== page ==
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Global Constraints Toby Walsh National ICT Australia and University of New South Wales

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Course outline ● Introduction ● All Different ● Lex ordering ● Value precedence ● Complexity ● GAC-Schema ● Soft Global Constraints ● Global Grammar Constraints ● Roots Constraint ● Range Constraint ● Slide Constraint ● Global Constraints on Sets

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ROOTS and RANGE ● Large catalog of global constraints – but very little taxonomy? – global grammar constraints specify a “family” of useful global constraints ● ROOTS and RANGE let us define many counting and occurrence constraints

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Counting and Occurrence Constraints ● Many (resource bounded) optimization & decision problems contain: – occurrence constraints (on values that occur)

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Counting and Occurrence Constraints ● Many (resource bounded) optimization & decision problems contain: – occurrence constraints (on values that occur) – E.g. the value “Thur 3-5pm” should occur once in the timetable of any PhD student following the course on global constraints

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Counting and Occurrence Constraints ● Many (resource bounded) optimization & decision problems contain: – counting constraints (on number of vals or vars satisfying a condition)

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Counting and Occurrence Constraints ● Many (resource bounded) optimization & decision problems contain: – counting constraints (on number of vals or vars satisfying a condition) – E.g. the value “night shift” can be used by at most 3 variables in any 7!

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Using ROOTS and RANGE ● Simple, declarative language for specifying many counting & occurrence constraints ● two new primitives: ● ROOTS and RANGE global constraints ● Executable language ● propagate primitives ● need just to provide propagators within the constraint solver for ROOTS and RANGE

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Specification language ● Based around properties of functions – consider sequence of vars X1,..,Xn each taking a value in a D – then one view of X1,..,Xn is a function: X : [1,n] -> D – For example X1=a, X2=b, X3=a …

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Specification language ● Based around properties of functions – consider sequence of vars X1,..,Xn each taking a value in a D – then one view of X1,..,Xn is a function: X : [1,n] -> D – For example X1=a, X2=b, X3=a … X(1)=a, X(2)=b, X(3)=a …

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Specification language ● Based around properties of functions – consider sequence of vars X1,..,Xn each taking a value in a D – then one view of X1,..,Xn is a function: X : [1,n] -> D – This view is useful for specifying global constraints – NV ALUES ([X1,..,Xn],N) is equivalent to |R ANGE (X)|=N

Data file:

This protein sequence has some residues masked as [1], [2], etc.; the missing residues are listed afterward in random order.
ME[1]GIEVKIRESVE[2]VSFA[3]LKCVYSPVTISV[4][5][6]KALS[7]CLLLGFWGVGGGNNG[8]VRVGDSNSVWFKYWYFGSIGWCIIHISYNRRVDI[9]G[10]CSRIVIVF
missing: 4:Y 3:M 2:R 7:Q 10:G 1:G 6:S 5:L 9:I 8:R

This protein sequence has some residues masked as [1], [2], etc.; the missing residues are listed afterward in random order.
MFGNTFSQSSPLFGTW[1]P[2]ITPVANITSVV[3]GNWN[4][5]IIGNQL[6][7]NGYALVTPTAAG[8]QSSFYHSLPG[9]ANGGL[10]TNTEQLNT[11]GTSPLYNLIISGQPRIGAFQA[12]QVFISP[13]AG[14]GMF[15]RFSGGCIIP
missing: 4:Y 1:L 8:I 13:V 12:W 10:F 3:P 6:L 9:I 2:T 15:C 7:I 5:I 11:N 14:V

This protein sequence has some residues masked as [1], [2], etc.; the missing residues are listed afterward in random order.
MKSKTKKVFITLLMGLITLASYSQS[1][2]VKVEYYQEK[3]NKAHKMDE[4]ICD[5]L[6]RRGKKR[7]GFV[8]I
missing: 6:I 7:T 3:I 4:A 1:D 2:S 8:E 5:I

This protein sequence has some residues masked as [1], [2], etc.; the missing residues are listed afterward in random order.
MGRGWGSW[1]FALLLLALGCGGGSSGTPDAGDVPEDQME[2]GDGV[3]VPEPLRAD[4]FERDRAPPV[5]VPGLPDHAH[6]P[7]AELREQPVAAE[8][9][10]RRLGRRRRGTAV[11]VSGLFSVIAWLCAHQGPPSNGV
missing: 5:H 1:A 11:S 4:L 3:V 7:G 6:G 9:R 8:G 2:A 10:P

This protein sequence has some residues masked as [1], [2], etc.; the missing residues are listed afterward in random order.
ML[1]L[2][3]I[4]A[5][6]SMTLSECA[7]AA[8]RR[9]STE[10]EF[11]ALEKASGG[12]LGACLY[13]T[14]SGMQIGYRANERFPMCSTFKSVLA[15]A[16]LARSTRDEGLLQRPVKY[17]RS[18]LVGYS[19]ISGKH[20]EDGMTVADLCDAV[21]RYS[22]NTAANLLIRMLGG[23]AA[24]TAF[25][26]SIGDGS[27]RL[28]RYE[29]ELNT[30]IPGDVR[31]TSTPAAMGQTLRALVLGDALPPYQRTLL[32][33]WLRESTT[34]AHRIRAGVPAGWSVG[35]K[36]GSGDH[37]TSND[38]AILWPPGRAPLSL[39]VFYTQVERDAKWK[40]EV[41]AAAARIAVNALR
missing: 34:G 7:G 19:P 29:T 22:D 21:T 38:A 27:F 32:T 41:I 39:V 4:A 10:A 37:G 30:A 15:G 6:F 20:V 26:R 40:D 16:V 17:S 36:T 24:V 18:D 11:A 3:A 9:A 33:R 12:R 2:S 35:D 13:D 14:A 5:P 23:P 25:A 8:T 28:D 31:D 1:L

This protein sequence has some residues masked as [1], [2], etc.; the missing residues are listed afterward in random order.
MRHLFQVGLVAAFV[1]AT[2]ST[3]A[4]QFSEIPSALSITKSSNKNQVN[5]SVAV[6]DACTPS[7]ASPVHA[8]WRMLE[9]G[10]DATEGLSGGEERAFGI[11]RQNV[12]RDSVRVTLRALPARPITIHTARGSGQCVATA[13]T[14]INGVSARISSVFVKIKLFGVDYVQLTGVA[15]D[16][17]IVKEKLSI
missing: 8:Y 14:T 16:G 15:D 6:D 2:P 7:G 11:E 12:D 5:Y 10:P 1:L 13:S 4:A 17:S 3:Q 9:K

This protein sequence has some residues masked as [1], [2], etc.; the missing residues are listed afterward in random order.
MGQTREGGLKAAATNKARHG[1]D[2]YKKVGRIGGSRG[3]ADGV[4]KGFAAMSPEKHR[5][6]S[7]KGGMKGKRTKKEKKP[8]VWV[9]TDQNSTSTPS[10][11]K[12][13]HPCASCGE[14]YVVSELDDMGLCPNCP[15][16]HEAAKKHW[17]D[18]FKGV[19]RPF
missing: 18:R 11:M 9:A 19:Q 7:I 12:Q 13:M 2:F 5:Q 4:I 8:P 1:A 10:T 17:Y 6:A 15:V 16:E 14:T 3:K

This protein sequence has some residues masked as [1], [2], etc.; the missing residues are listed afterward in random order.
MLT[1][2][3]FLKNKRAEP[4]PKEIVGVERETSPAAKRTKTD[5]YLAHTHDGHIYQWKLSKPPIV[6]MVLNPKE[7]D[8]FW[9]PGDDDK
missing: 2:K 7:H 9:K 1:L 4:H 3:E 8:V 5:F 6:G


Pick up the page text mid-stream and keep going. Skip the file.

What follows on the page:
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R ANGE constraint ● Restricts range of function to a given subset – R ANGE ([X1,..,Xn],S,T) iff X(S)=T [1,n] ST

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R ANGE constraint ● Restricts range of function to a given subset – R ANGE ([X1,..,Xn],S,T) iff X(S)=T e.g. RANGE([1,3,1,2,5],{2,4,5},{2,3,5}) [1,n] ST

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R ANGE constraint ● Restricts range of function to a given subset – R ANGE ([X1,..,Xn],S,T) iff X(S)=T – useful to describe values used (when values are resources) – Some examples ● RANGE([X1,..Xn],{1,..n},T) and |T|=N is NValues ● RANGE([X1,..Xn],{1,..n},T) and |T|=n is AllDifferent ● …

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R ANGE constraint ● RANGE constraint involves both finite- domain variables (X1,..,Xn) and set variables(S,T) – to describe propagation, need to define new type of local consistency – hybrid consistency is a local consistency property for global constraints involving both finite domain and set variables

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Hybrid Consistency ● Constraint is “hybrid consistent (HC) – for each a in dom(X), there is a support – each a in ub(S) appears in one support – each a in lb(S) appears in all supports ● Reduces to GAC on finite domain vars,and BC on set vars

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Hybrid Consistency ● Constraint is “hybrid consistent (HC) – for each a in dom(X), there is a support – each a in ub(S) appears in one support – each a in lb(S) appears in all supports ● Consider RANGE([X1,..X4],S,T) where – X1,X2 in {1,2,5}, X3 in {3,4} and X4 in {1} – {4} subseteq S subseteq {1,2,3,4} – {} subseteq T subseteq {1,2}

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R ANGE constraint ● Restricts range of function to a given subset – R ANGE ([X1,..,Xn],S,T) iff X(S)=T ● Polynomial to make HC – O( nd+nt^3/2 ) where d=max(dom(Xi)) and t=|lb(T)|

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R OOTS constraint ● Restricts domain to those mapping to a given subset – R OOTS ([X1,..,Xn],S,T) iff S=X -1 (T) [1,n] ST

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R OOTS constraint ● Restricts domain to those mapping to a given subset – R OOTS ([X1,..,Xn],S,T) iff S=X -1 (T) – E.g. ROOTS([3,1,2,3,0],{1,4,5},{0,3}) [1,n] ST